NEW ORLEANS -- Wednesday was the last day for Orleans Parish property owners to meet with the assessor's office to challenge their tax assessments. The process of waiting for hours on end challenged the patience of people who feel their assessments are unfair.
It was like a scene from a nightmare, the line of property owners waiting to contest their tax assessments snaked up and down the first floor of City Hall and continued on the 4th floor where the assessor has offices.
“This is cruel and inhumane. This is ridiculous. I mean what other business can treat people like this? Because it's the city government they get away with it. It's terrible, absolutely terrible,” said Earleen Boisdore, a property owner.
The wait to actually get to the assessor's office stretched for hours. Michael Printy said he got there about 5 hours before we talked to him.
“I would say there was probably about 80 people ahead of me already,” said Printy. “And that was at 6 o’clock. The first guy got here about 4 o’clock in the morning.”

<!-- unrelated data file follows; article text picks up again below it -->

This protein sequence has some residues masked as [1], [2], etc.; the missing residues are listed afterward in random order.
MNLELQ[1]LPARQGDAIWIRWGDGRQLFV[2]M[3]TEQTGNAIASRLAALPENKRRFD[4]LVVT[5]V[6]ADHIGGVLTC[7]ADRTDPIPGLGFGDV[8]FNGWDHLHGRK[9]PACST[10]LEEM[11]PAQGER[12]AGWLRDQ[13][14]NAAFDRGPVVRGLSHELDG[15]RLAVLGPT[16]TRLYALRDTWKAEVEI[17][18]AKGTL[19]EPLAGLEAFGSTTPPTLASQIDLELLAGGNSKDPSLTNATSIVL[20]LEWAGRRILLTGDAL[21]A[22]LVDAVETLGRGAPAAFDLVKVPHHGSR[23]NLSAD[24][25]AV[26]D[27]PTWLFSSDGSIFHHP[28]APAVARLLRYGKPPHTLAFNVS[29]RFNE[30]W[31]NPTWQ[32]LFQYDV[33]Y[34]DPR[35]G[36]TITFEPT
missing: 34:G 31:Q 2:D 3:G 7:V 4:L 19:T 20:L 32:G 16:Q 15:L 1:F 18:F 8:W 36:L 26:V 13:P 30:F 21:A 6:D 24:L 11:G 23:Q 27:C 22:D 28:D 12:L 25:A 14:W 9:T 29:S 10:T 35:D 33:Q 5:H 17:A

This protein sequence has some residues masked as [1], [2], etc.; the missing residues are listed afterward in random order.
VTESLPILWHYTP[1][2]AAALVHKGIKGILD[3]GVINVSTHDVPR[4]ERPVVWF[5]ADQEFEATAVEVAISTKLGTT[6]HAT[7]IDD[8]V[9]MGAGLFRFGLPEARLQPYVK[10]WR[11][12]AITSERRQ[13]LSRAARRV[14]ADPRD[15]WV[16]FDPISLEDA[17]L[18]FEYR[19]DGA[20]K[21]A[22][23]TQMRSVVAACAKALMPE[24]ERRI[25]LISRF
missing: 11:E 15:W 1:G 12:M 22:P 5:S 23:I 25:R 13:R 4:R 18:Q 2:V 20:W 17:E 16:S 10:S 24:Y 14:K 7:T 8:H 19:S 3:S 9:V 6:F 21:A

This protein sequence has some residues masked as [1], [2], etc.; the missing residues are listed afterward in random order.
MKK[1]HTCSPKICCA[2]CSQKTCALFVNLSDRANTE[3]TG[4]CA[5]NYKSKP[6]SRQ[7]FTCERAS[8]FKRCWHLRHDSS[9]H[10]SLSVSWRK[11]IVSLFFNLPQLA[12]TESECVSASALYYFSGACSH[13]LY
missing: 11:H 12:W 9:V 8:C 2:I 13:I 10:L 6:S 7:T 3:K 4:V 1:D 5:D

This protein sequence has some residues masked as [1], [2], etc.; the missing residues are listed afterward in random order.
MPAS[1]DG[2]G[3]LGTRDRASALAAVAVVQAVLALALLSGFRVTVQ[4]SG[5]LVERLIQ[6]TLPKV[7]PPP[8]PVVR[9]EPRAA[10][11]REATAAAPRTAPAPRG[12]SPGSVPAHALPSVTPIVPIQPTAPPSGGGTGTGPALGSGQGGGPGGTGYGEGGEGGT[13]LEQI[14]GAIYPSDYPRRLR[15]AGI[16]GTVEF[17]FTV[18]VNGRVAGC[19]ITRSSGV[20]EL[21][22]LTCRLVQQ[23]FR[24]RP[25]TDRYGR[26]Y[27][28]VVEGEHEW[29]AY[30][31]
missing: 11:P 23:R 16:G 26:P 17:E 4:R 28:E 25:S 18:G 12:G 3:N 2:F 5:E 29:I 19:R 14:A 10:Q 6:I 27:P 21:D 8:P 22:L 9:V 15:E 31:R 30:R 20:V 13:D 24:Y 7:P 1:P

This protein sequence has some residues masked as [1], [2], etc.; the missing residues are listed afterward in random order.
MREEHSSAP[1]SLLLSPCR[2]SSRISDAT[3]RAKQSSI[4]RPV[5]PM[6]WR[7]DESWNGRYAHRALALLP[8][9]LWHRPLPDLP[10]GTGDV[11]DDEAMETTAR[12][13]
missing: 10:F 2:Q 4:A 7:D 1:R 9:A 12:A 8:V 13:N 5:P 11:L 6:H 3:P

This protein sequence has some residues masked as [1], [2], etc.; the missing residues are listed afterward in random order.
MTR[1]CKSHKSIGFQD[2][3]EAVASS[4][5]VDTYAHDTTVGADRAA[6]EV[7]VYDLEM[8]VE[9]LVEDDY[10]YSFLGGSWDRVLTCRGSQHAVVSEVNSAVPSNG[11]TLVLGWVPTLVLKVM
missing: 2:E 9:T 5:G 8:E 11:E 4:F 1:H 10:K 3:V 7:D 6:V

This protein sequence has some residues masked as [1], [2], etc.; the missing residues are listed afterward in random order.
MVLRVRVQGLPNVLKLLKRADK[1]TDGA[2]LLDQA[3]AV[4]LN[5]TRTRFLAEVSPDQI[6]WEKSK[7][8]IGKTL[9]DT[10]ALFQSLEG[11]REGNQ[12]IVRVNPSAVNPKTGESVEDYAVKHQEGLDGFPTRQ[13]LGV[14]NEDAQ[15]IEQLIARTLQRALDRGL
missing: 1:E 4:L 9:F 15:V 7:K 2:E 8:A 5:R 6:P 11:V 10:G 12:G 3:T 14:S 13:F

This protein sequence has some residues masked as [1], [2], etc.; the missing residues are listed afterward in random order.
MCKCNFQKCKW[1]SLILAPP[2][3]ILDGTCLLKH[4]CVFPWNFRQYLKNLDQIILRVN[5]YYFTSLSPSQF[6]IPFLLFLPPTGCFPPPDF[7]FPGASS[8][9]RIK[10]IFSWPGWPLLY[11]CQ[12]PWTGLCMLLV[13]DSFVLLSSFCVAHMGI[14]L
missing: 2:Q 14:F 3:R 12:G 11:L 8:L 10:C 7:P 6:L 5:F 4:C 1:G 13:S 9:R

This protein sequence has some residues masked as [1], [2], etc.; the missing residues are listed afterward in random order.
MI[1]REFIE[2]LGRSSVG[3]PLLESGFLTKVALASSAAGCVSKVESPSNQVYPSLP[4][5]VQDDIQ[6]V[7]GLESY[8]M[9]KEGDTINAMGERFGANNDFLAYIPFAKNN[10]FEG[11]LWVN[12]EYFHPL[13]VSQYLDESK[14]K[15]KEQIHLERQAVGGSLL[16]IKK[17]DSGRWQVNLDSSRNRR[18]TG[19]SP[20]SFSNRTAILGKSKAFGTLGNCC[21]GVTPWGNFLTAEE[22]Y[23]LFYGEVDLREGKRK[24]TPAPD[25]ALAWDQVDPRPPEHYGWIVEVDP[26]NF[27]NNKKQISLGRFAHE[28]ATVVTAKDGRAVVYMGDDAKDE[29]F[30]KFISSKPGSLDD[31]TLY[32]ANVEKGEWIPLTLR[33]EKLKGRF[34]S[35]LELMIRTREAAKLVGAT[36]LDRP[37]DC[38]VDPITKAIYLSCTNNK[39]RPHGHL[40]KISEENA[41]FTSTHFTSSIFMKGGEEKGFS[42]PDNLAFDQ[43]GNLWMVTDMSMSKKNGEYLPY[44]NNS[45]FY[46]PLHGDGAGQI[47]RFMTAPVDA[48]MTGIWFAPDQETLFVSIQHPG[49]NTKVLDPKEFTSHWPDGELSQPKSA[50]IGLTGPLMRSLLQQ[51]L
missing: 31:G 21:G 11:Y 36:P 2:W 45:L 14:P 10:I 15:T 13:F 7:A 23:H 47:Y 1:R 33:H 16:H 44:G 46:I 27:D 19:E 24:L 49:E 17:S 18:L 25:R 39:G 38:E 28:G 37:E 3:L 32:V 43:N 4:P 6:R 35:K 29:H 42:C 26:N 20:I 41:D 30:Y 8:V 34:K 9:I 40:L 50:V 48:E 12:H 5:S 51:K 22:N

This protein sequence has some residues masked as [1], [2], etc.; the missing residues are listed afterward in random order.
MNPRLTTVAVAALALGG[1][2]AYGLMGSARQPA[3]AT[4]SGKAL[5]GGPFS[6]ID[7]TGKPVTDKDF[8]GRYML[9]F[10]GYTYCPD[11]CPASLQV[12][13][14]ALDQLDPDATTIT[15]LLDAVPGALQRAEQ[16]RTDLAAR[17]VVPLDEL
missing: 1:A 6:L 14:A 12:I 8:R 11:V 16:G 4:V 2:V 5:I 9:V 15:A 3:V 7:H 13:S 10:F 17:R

Printy said it was almost a riot at one point as property owners waited for assessor's office employees get here.
“People started raising their voices, screaming. Where is everybody at? They need to get in here. We've been in here waiting. Where they heck are they? What time did they arrive? I believe they arrived around 9 o’clock.”
“You gotta laugh to stop from crying,” said Ethan Crawford.
Adam Krob said he waited for nine hours Tuesday, then he was given a ticket and told to come back Wednesday. Krob said he was relieved after meeting with the assessor.
“And they did make a correction to an error that was in their database. They had my property listed at the wrong number of square footage,” said Krob.
Everyone has advice for improving this mess -- at very least extend this process from two weeks to a month or two.
“This is just cramming way too many people into such a short period of time,” said Jolie Monteverde.
Assessor Erroll Williams and his staff met with property owners until 9 p.m. Tuesday. He has pointed out that Louisiana law limits the current process to two weeks. He said he would like to see that changed to give people more time.
If you're still not happy after meeting with the assessor, you have until Monday to file an appeal with the Orleans Parish Board of Review.